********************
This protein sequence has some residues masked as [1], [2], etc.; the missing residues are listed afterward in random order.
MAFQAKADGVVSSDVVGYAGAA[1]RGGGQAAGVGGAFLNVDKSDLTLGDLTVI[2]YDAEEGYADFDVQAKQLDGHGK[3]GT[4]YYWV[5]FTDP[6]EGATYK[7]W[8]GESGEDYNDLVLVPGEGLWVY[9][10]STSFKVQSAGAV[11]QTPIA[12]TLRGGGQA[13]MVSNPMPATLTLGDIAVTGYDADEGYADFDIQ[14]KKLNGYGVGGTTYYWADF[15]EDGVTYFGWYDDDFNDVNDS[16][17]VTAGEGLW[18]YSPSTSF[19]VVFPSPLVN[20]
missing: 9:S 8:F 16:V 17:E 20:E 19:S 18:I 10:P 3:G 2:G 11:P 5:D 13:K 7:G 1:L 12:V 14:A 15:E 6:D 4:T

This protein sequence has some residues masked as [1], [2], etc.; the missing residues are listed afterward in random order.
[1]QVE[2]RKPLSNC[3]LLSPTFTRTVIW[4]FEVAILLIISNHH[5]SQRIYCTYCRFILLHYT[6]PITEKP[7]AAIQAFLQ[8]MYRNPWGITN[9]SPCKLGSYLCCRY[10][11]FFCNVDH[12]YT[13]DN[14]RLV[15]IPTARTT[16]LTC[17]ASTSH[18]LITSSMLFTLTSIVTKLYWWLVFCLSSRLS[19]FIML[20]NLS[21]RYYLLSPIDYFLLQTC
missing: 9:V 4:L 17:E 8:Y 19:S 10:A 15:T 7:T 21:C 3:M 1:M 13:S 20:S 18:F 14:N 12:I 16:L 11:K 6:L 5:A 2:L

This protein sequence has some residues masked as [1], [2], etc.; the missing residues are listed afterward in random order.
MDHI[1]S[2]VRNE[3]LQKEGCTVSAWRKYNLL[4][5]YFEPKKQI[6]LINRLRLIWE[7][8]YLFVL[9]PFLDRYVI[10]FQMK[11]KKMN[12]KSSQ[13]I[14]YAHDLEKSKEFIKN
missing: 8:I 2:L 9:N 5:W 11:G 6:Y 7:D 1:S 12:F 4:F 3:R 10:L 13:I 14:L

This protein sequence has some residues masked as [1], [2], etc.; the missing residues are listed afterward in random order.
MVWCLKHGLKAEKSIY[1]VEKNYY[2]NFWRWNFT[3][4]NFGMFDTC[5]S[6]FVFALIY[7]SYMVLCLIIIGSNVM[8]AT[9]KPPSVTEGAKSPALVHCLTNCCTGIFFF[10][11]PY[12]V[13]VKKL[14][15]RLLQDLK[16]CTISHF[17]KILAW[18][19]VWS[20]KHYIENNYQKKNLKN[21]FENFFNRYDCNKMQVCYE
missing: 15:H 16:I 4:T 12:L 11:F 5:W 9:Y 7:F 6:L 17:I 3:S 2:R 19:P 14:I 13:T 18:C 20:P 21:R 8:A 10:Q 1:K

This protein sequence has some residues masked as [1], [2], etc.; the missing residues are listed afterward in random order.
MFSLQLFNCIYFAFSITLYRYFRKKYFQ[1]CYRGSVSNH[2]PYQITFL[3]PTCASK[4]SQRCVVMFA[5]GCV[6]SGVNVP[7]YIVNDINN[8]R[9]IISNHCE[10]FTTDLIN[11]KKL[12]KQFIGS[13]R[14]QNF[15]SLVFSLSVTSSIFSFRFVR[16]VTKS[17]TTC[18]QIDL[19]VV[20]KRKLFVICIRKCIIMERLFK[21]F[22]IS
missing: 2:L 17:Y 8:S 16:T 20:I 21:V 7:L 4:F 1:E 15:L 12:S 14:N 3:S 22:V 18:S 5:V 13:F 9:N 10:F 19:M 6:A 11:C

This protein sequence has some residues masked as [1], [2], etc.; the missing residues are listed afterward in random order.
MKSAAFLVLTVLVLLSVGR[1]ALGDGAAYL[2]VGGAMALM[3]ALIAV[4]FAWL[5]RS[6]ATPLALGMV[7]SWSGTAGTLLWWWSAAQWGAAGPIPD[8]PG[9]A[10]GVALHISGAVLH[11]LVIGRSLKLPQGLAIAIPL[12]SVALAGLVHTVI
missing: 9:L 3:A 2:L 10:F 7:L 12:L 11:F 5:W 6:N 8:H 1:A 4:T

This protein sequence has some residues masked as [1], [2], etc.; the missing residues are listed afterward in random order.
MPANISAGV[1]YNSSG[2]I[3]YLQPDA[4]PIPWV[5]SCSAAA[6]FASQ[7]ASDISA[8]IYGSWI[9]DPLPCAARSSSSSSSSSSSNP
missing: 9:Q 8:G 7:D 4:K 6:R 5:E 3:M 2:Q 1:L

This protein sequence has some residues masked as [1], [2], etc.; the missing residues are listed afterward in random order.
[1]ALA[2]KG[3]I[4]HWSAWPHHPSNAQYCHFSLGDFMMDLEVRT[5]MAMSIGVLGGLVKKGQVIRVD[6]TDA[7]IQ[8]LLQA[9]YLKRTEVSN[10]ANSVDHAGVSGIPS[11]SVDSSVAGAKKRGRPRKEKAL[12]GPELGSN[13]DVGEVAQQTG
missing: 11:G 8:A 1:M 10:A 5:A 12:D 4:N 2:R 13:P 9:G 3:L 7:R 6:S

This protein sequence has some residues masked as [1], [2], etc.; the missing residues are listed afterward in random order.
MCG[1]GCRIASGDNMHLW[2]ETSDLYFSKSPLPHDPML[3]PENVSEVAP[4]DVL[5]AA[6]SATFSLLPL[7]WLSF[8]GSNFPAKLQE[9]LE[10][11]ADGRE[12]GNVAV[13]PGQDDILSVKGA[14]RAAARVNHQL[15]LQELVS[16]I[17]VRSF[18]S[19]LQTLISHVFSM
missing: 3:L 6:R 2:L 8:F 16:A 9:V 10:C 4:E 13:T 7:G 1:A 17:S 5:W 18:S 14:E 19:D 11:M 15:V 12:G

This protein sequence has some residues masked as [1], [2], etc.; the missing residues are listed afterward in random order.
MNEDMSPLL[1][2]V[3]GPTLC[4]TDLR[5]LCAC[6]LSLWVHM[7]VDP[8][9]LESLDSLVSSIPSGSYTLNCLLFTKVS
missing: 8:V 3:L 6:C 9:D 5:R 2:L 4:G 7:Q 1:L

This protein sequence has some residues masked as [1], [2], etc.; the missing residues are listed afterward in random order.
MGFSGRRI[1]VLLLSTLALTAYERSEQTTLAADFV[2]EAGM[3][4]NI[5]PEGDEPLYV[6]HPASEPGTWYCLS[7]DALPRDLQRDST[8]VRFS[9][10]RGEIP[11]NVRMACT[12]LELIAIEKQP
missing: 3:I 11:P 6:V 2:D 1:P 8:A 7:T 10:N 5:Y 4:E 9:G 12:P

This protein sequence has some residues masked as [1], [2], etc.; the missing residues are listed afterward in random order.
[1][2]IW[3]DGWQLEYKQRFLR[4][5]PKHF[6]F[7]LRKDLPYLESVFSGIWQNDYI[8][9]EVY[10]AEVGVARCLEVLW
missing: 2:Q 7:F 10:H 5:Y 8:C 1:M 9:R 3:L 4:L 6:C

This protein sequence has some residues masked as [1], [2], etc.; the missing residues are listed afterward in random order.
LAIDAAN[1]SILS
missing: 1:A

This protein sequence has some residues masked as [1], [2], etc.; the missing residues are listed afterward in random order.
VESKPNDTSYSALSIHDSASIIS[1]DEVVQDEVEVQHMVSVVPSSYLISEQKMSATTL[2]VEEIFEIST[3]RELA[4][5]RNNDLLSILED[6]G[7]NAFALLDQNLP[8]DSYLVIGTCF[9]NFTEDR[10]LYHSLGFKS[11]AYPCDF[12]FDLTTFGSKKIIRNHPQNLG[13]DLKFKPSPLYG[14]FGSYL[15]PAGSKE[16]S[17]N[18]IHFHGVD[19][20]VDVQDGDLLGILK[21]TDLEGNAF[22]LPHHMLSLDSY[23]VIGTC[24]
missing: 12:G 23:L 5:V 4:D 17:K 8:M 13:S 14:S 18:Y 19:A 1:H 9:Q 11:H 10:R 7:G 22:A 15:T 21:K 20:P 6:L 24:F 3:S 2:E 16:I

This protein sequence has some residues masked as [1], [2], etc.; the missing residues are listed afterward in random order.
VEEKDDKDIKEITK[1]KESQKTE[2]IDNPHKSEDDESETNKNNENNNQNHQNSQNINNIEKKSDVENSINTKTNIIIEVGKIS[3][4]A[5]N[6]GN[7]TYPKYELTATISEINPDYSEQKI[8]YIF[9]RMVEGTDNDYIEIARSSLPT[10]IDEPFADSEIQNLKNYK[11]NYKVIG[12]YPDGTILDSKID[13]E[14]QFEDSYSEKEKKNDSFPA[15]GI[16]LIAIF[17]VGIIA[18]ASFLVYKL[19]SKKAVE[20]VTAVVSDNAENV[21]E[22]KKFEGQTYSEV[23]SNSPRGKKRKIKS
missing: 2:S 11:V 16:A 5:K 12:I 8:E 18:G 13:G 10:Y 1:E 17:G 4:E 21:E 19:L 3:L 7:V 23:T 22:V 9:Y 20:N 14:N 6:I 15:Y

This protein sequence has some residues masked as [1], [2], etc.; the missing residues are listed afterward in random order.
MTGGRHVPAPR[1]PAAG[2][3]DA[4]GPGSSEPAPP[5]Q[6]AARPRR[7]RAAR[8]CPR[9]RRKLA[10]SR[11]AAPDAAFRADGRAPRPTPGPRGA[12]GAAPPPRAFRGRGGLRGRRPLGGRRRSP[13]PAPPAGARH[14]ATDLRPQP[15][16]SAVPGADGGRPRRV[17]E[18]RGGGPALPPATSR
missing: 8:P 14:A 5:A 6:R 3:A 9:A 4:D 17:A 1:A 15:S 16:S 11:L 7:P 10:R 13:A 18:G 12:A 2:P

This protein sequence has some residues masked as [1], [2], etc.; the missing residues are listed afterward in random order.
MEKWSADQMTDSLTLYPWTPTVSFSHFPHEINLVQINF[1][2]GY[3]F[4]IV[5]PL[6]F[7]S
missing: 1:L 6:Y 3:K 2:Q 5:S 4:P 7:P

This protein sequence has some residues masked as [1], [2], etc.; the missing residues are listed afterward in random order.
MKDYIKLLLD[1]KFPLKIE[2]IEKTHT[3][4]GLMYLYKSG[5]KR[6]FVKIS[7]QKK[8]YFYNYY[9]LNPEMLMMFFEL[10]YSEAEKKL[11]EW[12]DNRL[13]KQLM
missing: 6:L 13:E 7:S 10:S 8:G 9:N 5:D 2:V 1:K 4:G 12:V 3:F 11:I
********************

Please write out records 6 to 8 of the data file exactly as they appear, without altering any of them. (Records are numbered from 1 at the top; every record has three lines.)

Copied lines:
This protein sequence has some residues masked as [1], [2], etc.; the missing residues are listed afterward in random order.
MKSAAFLVLTVLVLLSVGR[1]ALGDGAAYL[2]VGGAMALM[3]ALIAV[4]FAWL[5]RS[6]ATPLALGMV[7]SWSGTAGTLLWWWSAAQWGAAGPIPD[8]PG[9]A[10]GVALHISGAVLH[11]LVIGRSLKLPQGLAIAIPL[12]SVALAGLVHTVI
missing: 9:L 3:A 2:L 10:F 7:L 12:L 11:F 5:W 6:N 8:H 1:A 4:T

This protein sequence has some residues masked as [1], [2], etc.; the missing residues are listed afterward in random order.
MPANISAGV[1]YNSSG[2]I[3]YLQPDA[4]PIPWV[5]SCSAAA[6]FASQ[7]ASDISA[8]IYGSWI[9]DPLPCAARSSSSSSSSSSSNP
missing: 9:Q 8:G 7:D 4:K 6:R 5:E 3:M 2:Q 1:L

This protein sequence has some residues masked as [1], [2], etc.; the missing residues are listed afterward in random order.
[1]ALA[2]KG[3]I[4]HWSAWPHHPSNAQYCHFSLGDFMMDLEVRT[5]MAMSIGVLGGLVKKGQVIRVD[6]TDA[7]IQ[8]LLQA[9]YLKRTEVSN[10]ANSVDHAGVSGIPS[11]SVDSSVAGAKKRGRPRKEKAL[12]GPELGSN[13]DVGEVAQQTG
missing: 11:G 8:A 1:M 10:A 5:A 12:D 4:N 2:R 13:P 9:G 3:L 7:R 6:S